Ariel Center for
Policy Research



NATIV  Volume Sixteen   Number 3 (92)  ■  May 2003 ■ Iyar 5763 ■ Ariel Center for Policy Research





The Status of Palestine/the Land of Israel and its Settlements
under Public International Law

Talia Einhorn

This paper discusses the establishment of Israel, the state of the Jewish people, and the rights of Jews to settle Palestine/the Land of Israel under public international law. It explains why the Arab claim that there is a legal right to a separate Arab state to be established in Judea, Samaria and the Gaza Strip (“Yesha”), and the further claim that Jewish settlement of Yesha is forbidden, have no basis in international law.

Nonetheless, Israel has come under incessant international pressure to recognize the “rights” of the Arab people and to uproot the Jewish settlements in Yesha by deporting hundreds of thousands of Jews and transferring them to tiny, pre-1967 Israel. The international pressure has been supplemented by internal pressure, exerted by Israeli Jewish citizens brought up to prefer the comradeship among nations and universal values – even when those were shattered by reality – to the basic needs of Jewish national existence. The pressures from within and without made a part of Israel’s Jewish population lose heart and start doubting the justifiability of the Zionist endeavor itself. The Oslo agreements and the Arab violence which has become part and parcel of the so-called “peace process” since its inception, bear ample testimony to that.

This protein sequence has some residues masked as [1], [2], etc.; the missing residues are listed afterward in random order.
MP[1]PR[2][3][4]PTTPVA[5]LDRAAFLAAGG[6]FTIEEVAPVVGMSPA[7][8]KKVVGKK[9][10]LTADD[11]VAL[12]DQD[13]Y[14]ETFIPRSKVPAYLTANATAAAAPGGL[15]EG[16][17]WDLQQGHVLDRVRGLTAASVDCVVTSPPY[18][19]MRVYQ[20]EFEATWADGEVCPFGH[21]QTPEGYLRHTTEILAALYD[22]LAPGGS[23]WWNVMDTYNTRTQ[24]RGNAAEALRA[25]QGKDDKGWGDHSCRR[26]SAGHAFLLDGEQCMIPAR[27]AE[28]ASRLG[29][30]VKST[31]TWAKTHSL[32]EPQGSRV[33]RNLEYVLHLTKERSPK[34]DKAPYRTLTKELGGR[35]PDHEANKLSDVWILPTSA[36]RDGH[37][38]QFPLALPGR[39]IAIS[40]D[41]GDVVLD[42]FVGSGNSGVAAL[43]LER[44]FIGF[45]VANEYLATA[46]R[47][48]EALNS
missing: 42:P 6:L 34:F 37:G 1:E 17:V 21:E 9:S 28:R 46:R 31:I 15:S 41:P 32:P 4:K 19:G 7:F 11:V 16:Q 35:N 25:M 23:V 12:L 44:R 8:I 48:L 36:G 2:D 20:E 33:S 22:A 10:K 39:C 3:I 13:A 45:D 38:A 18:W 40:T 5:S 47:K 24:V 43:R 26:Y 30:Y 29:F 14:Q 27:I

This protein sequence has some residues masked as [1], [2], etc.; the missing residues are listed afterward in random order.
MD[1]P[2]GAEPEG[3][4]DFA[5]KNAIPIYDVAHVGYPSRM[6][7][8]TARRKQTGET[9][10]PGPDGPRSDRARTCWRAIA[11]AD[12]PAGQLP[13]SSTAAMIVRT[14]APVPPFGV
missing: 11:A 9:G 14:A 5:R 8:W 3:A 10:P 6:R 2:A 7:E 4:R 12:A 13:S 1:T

It is submitted, however, that international law does not compel Israel to agree to the establishment of a sovereign Arab state west of the Jordan river. Neither is Israel obliged to undo nor freeze the Jewish settlement of Yesha. Indeed, the dangers emanating from an Arab terrorist state should make all lovers and pursuers of true peace – not just a “peace process” – wary of such a “solution” to the Arab-Israeli conflict.

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